That can give you a better idea of the film's age, knowing the exact technology it boasts of.
    If you want to know more about that, I am sure there are explanations of the technical aspects available somewhere online. (I'm too old remember it all here)
    If it were my old pictures, I would do as the previous poster said, and use a pro shop. They indeed can do a much better job. and be sure to note on the envelope that this is OLD film, give approx. age if known, and ask for special processing, not batch. It costs more, sure, but it is often worth it. Sometimes, nothing can help. In those cases, I would ask for B&W prints from the color negs. (Or ask at the shop if anyone locally can do it, or will try doing it for you. I assure you, it CAN be done in any well stocked and equipped darkroom. Once you have the negs, trying to make prints at worst only wastes paper and chemicals, and doesn't hurt the original negs)
    Sometimes, this is the only way to go, and the only way to save an image. You can Photoshop the prints later, if desired. Photoshop can handle making the B&W out of color negs. (Remove the orange mask, all colors, and go greyscale and just make B&W prints) You may have to tinker with it for the greyscale to 'see' it the way you want it too, a large color shift can be 'seen' as a shade of grey that's not really there.
    Or, try your hand at hand coloring. in effect. Never been easy, but never been easier than now, with Photoshop. I've done this, on a rainy day. (And, it TAKES a rainy day! But I've done it, so anyone CAN learn to do it.
    Or, just live with the B&W results, as that way, even wild color shifts can be dealt with as long as the silver develops.
    If the film has been kept frozen, just tell your friendly photo developer this fact. If refrigerated, ditto. They will have experience with this more than I have. I have more experience with UN-exposed film stored in the cold.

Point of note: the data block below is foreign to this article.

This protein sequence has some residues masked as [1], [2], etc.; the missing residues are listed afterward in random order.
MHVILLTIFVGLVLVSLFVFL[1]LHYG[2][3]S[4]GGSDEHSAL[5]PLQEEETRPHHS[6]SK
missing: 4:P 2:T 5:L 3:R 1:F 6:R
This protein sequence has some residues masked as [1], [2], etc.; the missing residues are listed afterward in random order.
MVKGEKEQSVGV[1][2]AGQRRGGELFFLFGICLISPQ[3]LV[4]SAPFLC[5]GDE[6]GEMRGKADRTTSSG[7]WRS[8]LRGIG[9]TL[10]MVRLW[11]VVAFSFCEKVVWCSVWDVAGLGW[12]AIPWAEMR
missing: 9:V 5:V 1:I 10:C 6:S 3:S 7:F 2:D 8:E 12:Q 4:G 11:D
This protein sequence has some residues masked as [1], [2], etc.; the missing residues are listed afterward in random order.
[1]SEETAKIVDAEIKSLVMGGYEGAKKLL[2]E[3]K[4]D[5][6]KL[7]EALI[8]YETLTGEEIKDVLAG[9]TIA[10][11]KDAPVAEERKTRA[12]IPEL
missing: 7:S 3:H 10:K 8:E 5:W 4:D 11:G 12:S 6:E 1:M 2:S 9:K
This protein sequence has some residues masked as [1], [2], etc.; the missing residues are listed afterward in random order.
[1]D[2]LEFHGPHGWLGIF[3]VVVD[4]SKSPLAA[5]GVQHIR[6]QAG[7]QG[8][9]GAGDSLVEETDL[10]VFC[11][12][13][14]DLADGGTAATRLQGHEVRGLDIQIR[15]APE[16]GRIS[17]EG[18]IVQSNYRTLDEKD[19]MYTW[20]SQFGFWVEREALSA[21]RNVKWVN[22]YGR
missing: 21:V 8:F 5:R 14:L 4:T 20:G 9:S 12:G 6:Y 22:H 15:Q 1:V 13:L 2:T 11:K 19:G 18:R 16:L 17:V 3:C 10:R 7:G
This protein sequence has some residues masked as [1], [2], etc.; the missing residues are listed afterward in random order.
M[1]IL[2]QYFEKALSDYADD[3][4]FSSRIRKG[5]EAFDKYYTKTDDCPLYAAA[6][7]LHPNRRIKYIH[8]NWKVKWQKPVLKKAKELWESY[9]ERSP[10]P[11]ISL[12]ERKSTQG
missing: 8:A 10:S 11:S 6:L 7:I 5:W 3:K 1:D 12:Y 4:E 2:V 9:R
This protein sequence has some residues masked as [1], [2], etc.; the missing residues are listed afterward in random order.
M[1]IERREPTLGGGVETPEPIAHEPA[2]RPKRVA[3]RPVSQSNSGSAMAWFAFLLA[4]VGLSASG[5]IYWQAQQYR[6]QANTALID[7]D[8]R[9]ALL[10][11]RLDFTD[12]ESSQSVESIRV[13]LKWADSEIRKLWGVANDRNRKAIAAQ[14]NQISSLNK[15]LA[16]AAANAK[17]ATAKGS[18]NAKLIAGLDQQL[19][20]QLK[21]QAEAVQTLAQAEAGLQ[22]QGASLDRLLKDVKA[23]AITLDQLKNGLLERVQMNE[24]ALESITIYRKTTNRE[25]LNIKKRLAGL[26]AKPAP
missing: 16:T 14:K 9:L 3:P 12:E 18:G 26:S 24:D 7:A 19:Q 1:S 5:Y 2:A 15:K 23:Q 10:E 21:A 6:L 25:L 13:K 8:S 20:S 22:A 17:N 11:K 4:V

So, I would say to go with the recommendations already given. Your 1 hour lab isn't going to be able to do a single roll batch, it will be lumped in with all the other film for that day. If it says C41, that is. If not, be ready for them to say they can't develop it at all. (there used to be many competing 'standards', until C41 pretty much settled it, other than movie film, which is whole 'nother animal altogether, as it does not have the orange mask, and will ruin any C41 chemicals if processed that way. Sort of a Betamax vs VHS battle)
    Hope I've helped convince you to go the pro shop route. You may NOT gain anything that way... But you can be sure you will get the best that's possible. And that's as good as it's going to get, most likely. Photoshop is then your next best line of defense. But you gotta get a usable negative to work with first. Photoshop is good... But not THAT good!
    Junkman

  11. #11
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    Re: How long does exposed film last?

    Hi i found some 4 old 35mm undeveloped film at a house clearence

    they are

    1 x Ilford HP3 35mm 20 exposures (looks to date from late 1960's/ early 1970's)
    1 x Ilford FP4 35mm 36 exposures (looks to date from 1970's)
    1 x Kodak Tri-X 35mm 36 exposures (looks to date from 1980's)
    1 x Kodak Plus-X Pan 35mm 20 exposures (looks to date from 1980's)

    I have sent them off today to a pro lab they said they would process the films for 4 each and then if there is anything printable then i could pay for the prints

    Anybody think i might actually have something on them?